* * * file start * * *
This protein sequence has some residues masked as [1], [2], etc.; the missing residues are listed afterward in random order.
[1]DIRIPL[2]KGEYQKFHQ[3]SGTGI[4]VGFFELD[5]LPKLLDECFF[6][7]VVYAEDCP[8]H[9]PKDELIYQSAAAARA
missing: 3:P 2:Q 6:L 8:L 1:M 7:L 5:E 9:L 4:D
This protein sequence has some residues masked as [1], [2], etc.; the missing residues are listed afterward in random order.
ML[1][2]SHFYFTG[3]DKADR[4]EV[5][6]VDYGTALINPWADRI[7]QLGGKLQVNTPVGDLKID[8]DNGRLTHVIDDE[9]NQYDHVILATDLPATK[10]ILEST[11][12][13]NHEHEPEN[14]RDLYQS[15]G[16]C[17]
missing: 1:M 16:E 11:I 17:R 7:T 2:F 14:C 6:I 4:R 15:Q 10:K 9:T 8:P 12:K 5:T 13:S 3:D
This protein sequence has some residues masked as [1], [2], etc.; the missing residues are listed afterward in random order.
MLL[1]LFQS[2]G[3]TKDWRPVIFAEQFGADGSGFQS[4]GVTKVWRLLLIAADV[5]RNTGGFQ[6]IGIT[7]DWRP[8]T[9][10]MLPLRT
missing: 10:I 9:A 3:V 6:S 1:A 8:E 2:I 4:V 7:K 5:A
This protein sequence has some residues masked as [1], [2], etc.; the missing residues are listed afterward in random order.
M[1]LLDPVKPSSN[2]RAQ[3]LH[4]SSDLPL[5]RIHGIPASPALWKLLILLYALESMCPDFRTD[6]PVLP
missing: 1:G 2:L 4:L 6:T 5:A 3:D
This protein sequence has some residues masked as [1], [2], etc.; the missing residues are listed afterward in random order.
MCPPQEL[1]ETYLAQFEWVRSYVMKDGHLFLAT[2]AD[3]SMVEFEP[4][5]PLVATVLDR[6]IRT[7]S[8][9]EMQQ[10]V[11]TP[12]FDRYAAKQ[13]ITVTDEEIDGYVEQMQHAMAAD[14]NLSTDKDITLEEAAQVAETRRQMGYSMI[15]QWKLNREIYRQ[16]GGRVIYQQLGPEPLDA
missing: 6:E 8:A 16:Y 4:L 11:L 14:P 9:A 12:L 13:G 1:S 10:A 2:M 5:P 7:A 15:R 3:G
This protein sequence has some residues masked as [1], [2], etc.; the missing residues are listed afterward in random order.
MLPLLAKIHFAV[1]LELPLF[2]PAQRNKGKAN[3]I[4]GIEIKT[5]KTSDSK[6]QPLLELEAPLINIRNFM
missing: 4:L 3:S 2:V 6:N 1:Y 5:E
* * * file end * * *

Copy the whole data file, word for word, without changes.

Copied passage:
This protein sequence has some residues masked as [1], [2], etc.; the missing residues are listed afterward in random order.
[1]DIRIPL[2]KGEYQKFHQ[3]SGTGI[4]VGFFELD[5]LPKLLDECFF[6][7]VVYAEDCP[8]H[9]PKDELIYQSAAAARA
missing: 3:P 2:Q 6:L 8:L 1:M 7:L 5:E 9:L 4:D
This protein sequence has some residues masked as [1], [2], etc.; the missing residues are listed afterward in random order.
ML[1][2]SHFYFTG[3]DKADR[4]EV[5][6]VDYGTALINPWADRI[7]QLGGKLQVNTPVGDLKID[8]DNGRLTHVIDDE[9]NQYDHVILATDLPATK[10]ILEST[11][12][13]NHEHEPEN[14]RDLYQS[15]G[16]C[17]
missing: 1:M 16:E 11:I 17:R 7:T 2:F 14:C 6:I 4:R 15:Q 10:K 9:T 8:P 12:K 5:T 13:S 3:D
This protein sequence has some residues masked as [1], [2], etc.; the missing residues are listed afterward in random order.
MLL[1]LFQS[2]G[3]TKDWRPVIFAEQFGADGSGFQS[4]GVTKVWRLLLIAADV[5]RNTGGFQ[6]IGIT[7]DWRP[8]T[9][10]MLPLRT
missing: 10:I 9:A 3:V 6:S 1:A 8:E 2:I 4:V 7:K 5:A
This protein sequence has some residues masked as [1], [2], etc.; the missing residues are listed afterward in random order.
M[1]LLDPVKPSSN[2]RAQ[3]LH[4]SSDLPL[5]RIHGIPASPALWKLLILLYALESMCPDFRTD[6]PVLP
missing: 1:G 2:L 4:L 6:T 5:A 3:D
This protein sequence has some residues masked as [1], [2], etc.; the missing residues are listed afterward in random order.
MCPPQEL[1]ETYLAQFEWVRSYVMKDGHLFLAT[2]AD[3]SMVEFEP[4][5]PLVATVLDR[6]IRT[7]S[8][9]EMQQ[10]V[11]TP[12]FDRYAAKQ[13]ITVTDEEIDGYVEQMQHAMAAD[14]NLSTDKDITLEEAAQVAETRRQMGYSMI[15]QWKLNREIYRQ[16]GGRVIYQQLGPEPLDA
missing: 6:E 8:A 16:Y 4:L 11:L 14:P 9:A 12:L 13:G 1:S 10:A 2:M 5:P 7:A 15:R 3:G
This protein sequence has some residues masked as [1], [2], etc.; the missing residues are listed afterward in random order.
MLPLLAKIHFAV[1]LELPLF[2]PAQRNKGKAN[3]I[4]GIEIKT[5]KTSDSK[6]QPLLELEAPLINIRNFM
missing: 4:L 3:S 2:V 6:N 1:Y 5:E